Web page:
School roof will get a temporary fix
MONT VERNON – During a two-hour emergency meeting Saturday morning, the School Board voted unanimously to approve spending about $15,000 of town money to temporarily fix the leaky roof that has shut down Mont Vernon Village School since Tuesday.
Several leaks in the roof of the school, which houses kindergarten through sixth grade, caused administrators to shut down the building until Jan. 5.
Snow from the previous weekend’s storm had melted and then refroze at the edges to form ice dams, which then trapped water on the roof. Lacking a drain, the water seeped through the roof and leaked to ceilings throughout the school with the exception of the cafeteria/gym and a 3-year-old wing that houses computer and sixth-grade classes.
The leaks caused ceiling tiles to collapse and led to Saturday’s meeting, where about 30 concerned parents gathered in the school library with coffee mugs and notebooks in hand.
This roofing emergency coincided with the delivery of a school building performance study by Concord-based architects Jordan & Barker.
“One of those things in (the) report was ‘you need to replace your roof,’ ” School Board Vice Chairman Peter King said. “We know we have a problem with heat in the attic. The snow load code changed last year. So, instead of (supporting) 45 pounds per square foot, (new roofs) now have to support 75 pounds per square foot.
“That does not mean the roof’s in danger of collapse. It means, now that we’re at this point, it makes sense to go in and look at the structure.”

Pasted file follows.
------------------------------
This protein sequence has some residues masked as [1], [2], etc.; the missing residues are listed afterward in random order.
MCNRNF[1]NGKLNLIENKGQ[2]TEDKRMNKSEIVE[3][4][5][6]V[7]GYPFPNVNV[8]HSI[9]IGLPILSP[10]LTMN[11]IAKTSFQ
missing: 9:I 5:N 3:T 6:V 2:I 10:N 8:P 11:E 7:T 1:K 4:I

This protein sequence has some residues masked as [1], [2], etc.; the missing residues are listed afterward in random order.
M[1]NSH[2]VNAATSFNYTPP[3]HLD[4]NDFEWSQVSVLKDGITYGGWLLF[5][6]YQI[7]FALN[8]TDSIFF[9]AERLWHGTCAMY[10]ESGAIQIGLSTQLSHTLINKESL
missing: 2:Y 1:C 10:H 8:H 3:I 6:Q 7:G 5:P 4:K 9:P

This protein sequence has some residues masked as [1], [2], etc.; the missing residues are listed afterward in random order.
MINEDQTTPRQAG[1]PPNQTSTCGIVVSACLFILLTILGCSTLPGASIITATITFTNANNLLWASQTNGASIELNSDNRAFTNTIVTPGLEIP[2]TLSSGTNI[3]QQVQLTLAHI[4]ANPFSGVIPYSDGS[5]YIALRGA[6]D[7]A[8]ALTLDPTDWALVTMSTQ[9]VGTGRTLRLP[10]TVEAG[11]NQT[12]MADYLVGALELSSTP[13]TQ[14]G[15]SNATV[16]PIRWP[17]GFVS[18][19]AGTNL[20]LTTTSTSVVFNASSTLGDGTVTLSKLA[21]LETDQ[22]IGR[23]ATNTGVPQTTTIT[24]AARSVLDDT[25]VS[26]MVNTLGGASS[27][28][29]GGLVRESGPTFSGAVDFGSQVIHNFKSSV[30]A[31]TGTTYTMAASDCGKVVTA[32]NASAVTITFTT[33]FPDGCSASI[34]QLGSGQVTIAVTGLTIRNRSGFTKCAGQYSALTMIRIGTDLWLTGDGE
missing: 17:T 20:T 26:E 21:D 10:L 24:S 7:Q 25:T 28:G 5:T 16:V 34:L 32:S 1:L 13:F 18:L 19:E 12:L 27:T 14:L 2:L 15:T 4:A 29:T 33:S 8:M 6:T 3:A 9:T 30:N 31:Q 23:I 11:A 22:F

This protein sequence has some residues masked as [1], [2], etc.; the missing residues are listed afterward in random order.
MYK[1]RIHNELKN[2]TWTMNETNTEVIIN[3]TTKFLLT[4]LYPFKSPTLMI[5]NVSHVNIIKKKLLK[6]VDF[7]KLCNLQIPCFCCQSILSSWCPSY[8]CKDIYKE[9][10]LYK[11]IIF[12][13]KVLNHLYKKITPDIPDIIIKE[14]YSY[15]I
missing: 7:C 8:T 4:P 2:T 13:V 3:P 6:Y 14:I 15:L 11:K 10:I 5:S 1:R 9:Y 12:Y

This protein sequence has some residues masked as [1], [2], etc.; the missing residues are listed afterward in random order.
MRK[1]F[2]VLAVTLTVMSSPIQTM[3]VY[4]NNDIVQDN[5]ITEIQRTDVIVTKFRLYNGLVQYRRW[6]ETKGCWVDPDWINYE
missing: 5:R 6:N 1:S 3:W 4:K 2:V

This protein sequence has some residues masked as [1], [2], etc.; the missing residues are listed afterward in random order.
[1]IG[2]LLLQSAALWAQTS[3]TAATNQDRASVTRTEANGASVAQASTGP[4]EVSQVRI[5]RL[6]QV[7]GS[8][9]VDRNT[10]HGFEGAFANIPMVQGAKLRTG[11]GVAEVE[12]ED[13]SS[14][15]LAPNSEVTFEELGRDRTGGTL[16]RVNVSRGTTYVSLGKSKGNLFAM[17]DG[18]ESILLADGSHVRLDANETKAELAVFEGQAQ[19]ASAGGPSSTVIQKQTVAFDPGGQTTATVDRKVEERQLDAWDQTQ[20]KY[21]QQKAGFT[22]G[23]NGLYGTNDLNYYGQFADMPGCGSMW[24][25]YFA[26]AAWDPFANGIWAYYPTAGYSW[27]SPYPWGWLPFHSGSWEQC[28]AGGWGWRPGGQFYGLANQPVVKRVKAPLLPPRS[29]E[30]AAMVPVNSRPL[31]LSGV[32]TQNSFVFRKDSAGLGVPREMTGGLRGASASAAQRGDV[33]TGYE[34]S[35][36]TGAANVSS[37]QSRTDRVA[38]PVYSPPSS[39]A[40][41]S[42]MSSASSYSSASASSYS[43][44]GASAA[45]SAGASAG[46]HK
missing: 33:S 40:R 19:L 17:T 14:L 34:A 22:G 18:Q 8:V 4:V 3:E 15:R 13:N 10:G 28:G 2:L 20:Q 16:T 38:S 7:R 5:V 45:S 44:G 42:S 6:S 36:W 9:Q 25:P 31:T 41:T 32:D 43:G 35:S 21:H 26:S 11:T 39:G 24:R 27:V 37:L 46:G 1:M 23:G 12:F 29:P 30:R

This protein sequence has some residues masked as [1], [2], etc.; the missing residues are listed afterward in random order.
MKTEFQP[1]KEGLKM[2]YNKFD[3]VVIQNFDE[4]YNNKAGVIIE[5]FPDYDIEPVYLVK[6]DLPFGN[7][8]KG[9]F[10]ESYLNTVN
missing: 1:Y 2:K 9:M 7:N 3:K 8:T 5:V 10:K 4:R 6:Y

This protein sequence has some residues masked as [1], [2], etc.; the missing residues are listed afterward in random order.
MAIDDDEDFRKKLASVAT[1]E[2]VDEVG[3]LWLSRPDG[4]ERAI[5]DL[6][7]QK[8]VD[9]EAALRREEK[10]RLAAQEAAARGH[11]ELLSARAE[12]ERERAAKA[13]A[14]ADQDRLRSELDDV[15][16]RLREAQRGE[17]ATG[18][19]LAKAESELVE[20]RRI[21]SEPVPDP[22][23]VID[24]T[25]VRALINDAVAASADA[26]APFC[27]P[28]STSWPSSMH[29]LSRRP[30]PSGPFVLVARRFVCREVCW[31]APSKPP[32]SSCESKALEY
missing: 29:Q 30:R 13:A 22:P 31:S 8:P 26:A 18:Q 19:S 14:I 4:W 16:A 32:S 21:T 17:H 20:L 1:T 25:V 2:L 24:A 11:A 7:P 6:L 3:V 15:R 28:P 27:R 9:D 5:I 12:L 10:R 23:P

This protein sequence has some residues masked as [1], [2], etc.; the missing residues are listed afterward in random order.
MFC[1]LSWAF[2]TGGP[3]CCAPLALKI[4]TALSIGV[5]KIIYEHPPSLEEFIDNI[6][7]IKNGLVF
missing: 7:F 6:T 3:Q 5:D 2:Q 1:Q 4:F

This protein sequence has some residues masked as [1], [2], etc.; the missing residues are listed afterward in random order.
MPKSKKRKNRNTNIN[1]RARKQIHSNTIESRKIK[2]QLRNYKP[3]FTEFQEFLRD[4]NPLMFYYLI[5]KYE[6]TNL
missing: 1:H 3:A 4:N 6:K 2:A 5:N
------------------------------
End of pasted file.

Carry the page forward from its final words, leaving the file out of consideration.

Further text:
In response to questions about why the roof, which has a history of leaking, wasn’t looked at sooner, King said, “It would have made no sense to replace the roof last year, just to find out that we have a problem with our trusses (not meeting code). It’s a whole system that needs to be worked on, not just a roof.
“We were torn about whether we should have done this last year, but we didn’t want to just throw a roof on. There’s no way we can get quality work done at this time of year, so that’s why we need a short-term solution.”That short-term solution will be a 38,000-square-foot industrial-strength tarp custom-fit to cover the roof until the roof can be replaced. Building and Grounds Director Jim Rines estimated the tarp and installation would cost the town about $15,000.
Because the town does not build emergency funding into its budget, the expense will drive the current year’s budget into a deficit.
“Typically, we never have a reserve,” King said. “We have gone into deficit before (for emergency situations) and the town has been very supportive.”
Parents who attended expressed concerns ranging from questions on the effectiveness of a tarp to worries about kids missing too many days of school.
The snowstorm procedure had been to have a crew shovel snow 12 feet up from the edges of the roof, which damaged the shingles and cost the town $1,000 per job. Parents asked if the board expected to not have to shovel once a tarp was in place.
“I think we are going to have to go up there and deal with some of that snow,” resident Lucien Soucy said. “Winter just started and we’ve already gotten 3 feet.”